Nobody wants to stay indoors while on vacation, especially when the sun is shining and the temperatures are hovering in the mid 70s. And now that it is officially summer in South Lake Tahoe, there is no better time to go out and explore! We are spoiled here in Tahoe, that you can live here for 20 years and still have more new trails and hikes to explore. For those visiting however, it is sometimes hard to choose a hike that the whole family will enjoy. That is where we can help you!
One of our favorite shorter hikes is the Eagle Falls to Eagle Lake day hike. This is a great trek that offers views of waterfalls, the Sierra high country, Emerald Bay and ends at a small alpine lake. The hike, an out-and-back totaling two miles, is perfect for beginners and we have seen groups of all ages trekking up the trails.
- Trail Difficulty – Beginner
- Length – ¼ to Upper Falls, 1 mile to Eagle Lake, 2 miles total round trip
- Best Season – March through November
- Start/End – Emerald Bay at the Eagle Falls trail head
The trail starts at gorgeous Emerald Bay. To get there from take Highway 89 north from South Lake Tahoe about 8 miles to the Eagle Falls Picnic area (will be on your left). If you park in the picnic area, you will have to pay a small parking fee. However, if you are early enough you might find a parking spot on the side of the road. These road-side spots do fill up quickly, especially on a weekend or anytime during the summer.
Usually when I take visitors, I stop and look at the lower falls before heading up the trail. The lower falls are on the lake-side of the highway, and you just have to climb down a few feet and you are right next to them. Here you also have a great view of Emerald Bay and Fannette Island.
Once you have had enough of a teaser, cross the street to the picnic area and head to the trail head. There are public restrooms here if you need them, and are the only ones you will encounter on your route.
The trail starts out as a dirt path, and the quickly changes as you start ascending a stone staircase. ¼ mile from the trail head you will reach the upper falls. There are multiple viewing spots, and some benches for those wanting to relax while taking in the sights. A bridge crosses over the falls, where you can view the falls from above. On nice days, you will most likely see people climbing around on the rocks, and playing in the little pool near the bridge.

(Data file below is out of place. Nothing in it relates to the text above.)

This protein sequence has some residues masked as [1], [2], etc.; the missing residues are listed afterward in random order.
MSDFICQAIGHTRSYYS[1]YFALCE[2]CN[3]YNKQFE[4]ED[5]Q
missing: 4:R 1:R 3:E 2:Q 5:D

For those willing and able, continue over the bridge and up the ¾ mile trail that will take you to Eagle Lake. Usually the crowds will disperse a little from the falls and you might have the trail mostly to yourself. The terrain does vary, and at one point you walk over a large granite slab. Just look for the smaller rocks that outline the trail for you! This is a great picture spot, as you will have a gorgeous view of Emerald Bay. Don’t forget to look up around you, as the jagged granitic and metamorphic rocks are equally as spectacular.
The trail then follows the creek up to Eagle Lake. Once there, find a spot to relax and enjoy the serene environment of the High Sierras. There are trails that go around the lake, just be prepared to do a bit of bushwhacking. But if you are up to this, it can be worth it to find some quiet. Most groups will stay at the mouth of the creek.
Eagle Lake was carved out by glaciers thousands and thousands of years ago (during the Pleistocene Epoch). In fact, the same glacial event that carved Eagle Lake, continued forward to carve out Emerald Bay and stopped where the mouth of Emerald Bay is today. The glacier scraped off all of the sediment to expose the jagged cliffs of granitic and metamorphic rocks, and barren terrain typical in Desolation Wilderness.
Once you have taken in the beauty of Eagle Lake, you can head back down towards Emerald Bay or continue hiking up into Desolation Wilderness. The trail will increase in difficulty if you choose to continue on, so be sure to think about everyone’s ability levels before embarking. No matter what route you choose, don’t forget to respect the environment and other hikers you may encounter on the trail! And of course, have fun!
Items to Pack:
- Water – Don’t forget that you are above 6,000 feet in elevation. Even for folks that are in great shape, you will feel the elevation when you start ascending. Drink a lot of water!
- Sunscreen – Again, the elevation will make you burn faster. So be sure to lather on the sunscreen and have hats and sunglasses so as not to get burned.
- Camera – Make your friends jealous and bring home memories for you and your family.
- Trail Snacks – Once you get to Eagle Lake, why not stop and have a picnic. There is ample shade if you have had too much sun, or you can find a nice granite boulder and bask in the sun.
- Bathing-suit -For those daring enough, Eagle Lake can be a very refreshing swim. Don’t forget that this is an alpine lake, and it will be cold! But if the weather is nice enough outside, jump in!